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  38.  6
    Sarah K. Brem & Karen Z. Anijar (2003). The Bioethics of Fiction: The Chimera in Film and Print. American Journal of Bioethics 3 (3):22 – 24.
    (2003). The Bioethics of Fiction: The Chimera in Film and Print. The American Journal of Bioethics: Vol. 3, No. 3, pp. 22-24. doi: 10.1162/15265160360706787.
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  39.  2
    Sarah K. Burgess (2015). Exposing the Ruins of Law: The Rhetorical Contours of Recognition's Demand. Philosophy and Rhetoric 48 (4):516-535.
    What makes identity politics a significant departure from earlier, pre-identitarian forms of the politics of recognition is its demand for recognition on the basis of the very grounds on which recognition has previously been denied: it is qua women, qua blacks, qua lesbians that groups demand recognition.... The demand is not for inclusion within the fold of “universal humankind,” on the basis of shared human attributes; nor is it for respect “in spite of” one’s differences. Rather, what is demanded is (...)
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  40.  28
    Sarah K. Paul (2011). Reasons From Within: Desires and Values, by Alan Goldman. [REVIEW] Notre Dame Philosophical Reviews.
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  41.  25
    Sarah K. Donovan (2008). Teaching Philosophy Outside of the Classroom: One Alternative to Service Learning. Teaching Philosophy 31 (2):161-177.
    In this article I describe my experience teaching a moral problems course to first-year students within a Learning Community model. I begin with the learning goals and the mechanics of both my Learning Community and my moral problems course. I then focus on the experiential learning requirement of my Learning Community which is based on a field trip model instead of a service learning model. I describe how two field trips in particular—one to an Arab American community in Brooklyn, New (...)
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  42.  3
    Sarah K. Pinnock (2012). Buddhism for a Violent World (Review). Buddhist-Christian Studies 32 (1):157-160.
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  43.  1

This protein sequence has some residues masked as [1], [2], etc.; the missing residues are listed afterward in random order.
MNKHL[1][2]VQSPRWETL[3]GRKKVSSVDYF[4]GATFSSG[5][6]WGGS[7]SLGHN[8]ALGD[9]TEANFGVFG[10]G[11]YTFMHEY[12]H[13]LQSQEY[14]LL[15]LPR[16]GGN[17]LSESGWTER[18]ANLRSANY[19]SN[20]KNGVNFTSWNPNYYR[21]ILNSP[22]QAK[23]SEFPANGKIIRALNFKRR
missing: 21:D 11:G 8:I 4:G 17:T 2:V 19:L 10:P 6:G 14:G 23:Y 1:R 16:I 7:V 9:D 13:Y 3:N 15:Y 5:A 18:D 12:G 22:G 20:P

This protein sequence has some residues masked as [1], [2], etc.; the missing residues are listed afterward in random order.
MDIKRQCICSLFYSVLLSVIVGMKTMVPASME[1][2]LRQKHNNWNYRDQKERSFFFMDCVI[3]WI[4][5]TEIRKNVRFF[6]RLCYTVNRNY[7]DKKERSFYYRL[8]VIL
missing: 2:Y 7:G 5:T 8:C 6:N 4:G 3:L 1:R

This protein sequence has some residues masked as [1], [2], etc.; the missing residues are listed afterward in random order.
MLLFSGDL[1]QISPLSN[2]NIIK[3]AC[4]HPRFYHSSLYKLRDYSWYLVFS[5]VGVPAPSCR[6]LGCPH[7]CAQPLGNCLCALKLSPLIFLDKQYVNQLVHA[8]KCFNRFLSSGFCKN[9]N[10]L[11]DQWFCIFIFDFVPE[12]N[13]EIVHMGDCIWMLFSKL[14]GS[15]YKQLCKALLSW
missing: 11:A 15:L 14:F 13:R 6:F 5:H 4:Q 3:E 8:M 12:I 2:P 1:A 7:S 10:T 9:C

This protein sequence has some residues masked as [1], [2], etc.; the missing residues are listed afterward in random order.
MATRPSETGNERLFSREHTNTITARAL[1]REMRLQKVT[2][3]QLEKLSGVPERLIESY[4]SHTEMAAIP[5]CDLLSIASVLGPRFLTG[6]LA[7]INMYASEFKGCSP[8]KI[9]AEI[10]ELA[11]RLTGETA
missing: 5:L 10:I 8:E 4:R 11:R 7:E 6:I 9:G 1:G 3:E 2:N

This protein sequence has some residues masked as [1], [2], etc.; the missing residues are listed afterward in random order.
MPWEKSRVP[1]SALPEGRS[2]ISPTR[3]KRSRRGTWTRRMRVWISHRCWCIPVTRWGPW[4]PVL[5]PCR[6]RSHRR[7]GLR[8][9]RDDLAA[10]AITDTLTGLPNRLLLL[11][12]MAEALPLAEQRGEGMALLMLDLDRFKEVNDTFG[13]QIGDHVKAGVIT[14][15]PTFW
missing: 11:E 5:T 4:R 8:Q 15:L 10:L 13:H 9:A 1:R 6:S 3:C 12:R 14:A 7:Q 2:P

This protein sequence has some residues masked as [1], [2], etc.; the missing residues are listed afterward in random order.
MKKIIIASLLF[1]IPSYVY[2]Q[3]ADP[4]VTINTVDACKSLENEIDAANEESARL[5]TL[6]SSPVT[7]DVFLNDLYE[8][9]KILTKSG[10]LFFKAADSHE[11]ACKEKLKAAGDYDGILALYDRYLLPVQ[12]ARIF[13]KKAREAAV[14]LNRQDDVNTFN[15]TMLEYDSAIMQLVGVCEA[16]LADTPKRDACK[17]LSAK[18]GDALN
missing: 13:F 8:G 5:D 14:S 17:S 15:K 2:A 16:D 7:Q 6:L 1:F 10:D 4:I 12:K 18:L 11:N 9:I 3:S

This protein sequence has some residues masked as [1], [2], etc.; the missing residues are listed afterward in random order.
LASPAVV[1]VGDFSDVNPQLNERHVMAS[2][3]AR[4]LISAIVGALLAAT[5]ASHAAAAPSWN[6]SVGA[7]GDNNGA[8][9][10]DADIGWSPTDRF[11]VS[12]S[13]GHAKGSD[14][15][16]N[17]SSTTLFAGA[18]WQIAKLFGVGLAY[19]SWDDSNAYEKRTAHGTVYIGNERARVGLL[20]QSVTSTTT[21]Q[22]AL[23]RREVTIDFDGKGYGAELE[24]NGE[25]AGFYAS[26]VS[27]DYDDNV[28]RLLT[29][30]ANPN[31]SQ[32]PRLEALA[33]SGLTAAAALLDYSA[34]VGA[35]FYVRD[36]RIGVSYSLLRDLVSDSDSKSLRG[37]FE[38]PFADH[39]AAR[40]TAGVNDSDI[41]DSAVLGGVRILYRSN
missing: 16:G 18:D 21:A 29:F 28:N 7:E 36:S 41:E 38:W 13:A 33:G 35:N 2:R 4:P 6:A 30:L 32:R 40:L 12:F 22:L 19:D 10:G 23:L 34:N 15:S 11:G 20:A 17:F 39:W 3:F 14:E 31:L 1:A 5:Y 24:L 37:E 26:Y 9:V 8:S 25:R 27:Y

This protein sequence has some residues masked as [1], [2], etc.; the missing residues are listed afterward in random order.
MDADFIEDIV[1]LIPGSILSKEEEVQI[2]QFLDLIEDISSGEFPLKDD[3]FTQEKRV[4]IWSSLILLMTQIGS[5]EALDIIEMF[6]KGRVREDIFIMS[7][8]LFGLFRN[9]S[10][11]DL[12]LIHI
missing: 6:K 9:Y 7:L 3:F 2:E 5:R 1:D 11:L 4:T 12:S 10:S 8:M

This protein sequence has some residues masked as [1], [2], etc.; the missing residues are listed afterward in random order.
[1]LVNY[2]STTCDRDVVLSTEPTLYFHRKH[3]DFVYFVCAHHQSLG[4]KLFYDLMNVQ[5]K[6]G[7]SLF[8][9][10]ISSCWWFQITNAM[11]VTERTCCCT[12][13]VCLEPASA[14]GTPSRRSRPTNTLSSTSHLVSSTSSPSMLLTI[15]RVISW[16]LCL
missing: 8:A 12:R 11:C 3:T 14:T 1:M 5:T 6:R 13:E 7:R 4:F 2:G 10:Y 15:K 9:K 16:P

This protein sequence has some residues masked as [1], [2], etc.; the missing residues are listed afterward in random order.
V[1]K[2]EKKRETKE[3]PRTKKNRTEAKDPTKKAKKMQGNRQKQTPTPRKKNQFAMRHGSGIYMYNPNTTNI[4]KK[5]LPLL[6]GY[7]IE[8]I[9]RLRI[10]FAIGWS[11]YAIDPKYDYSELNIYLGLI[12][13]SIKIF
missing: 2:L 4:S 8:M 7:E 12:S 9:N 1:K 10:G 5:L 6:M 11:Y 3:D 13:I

Sarah K. Burgess (2015). Guest Editor's Introduction. Philosophy and Rhetoric 48 (4):369-378.
    “Recognition” has become a keyword of our time. Yet this word [recognition] runs insistently through my readings, appearing sometimes like a gremlin who pops up at the wrong place, at other times as welcomed, even as looked for and anticipated. Which places are those? Recognition demands our attention. As a “keyword,” its significance is measured in part simply by the number of times it appears across the pages of the works that occupy our desks. Claimed by political theorists, moral philosophers, (...)
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  44.  24
    Sarah K. Donovan, Luce Irigaray. Internet Encyclopedia of Philosophy.
  45.  7
    Sarah K. Andersen (2012). In August We Drove Up the Blunt Mountains to Dawson City. Journal of Medical Humanities 33 (4):293-294.
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  46.  2
    Sarah K. Hansen (2014). Pedagogies of Revolt, Politics of the Self. Journal of French and Francophone Philosophy 22 (2):56-61.
    In "New Forms of Revolt," Julia Kristeva maintains that intimate revolt is a necessary, if imperiled, mode of contemporary resistance. This essay reflects on the pedagogical dimensions of intimate revolt and its fate in university contexts, especially in the United States. I argue that a Kristevan pedagogical revolt involves upheavals of thought supported by loving listening relationships.
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  47.  9
    Sarah K. Burgess & Stuart J. Murray (2006). For More Than One Voice: Toward a Philosophy of Vocal Expression (Review). Philosophy and Rhetoric 39 (2):166-169.
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  48.  5
    Sarah K. Donovan (2005). Modern French Philosophy. Teaching Philosophy 28 (1):99-102.
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  49.  1
    Miranda L. Campbell, Stephanie M. Gorka, Sarah K. McGowan, Brady D. Nelson, Casey Sarapas, Andrea C. Katz, E. Jenna Robison-Andrew & Stewart A. Shankman (2014). Does Anxiety Sensitivity Correlate with Startle Habituation? An Examination in Two Independent Samples. Cognition and Emotion 28 (1):46-58.
  50.  5
    Sarah K. Pinnock (2010). Review of Richard Grigg, Gods After God: An Introduction to Contemporary Radical Theologies. [REVIEW] Sophia 49 (2):315-316.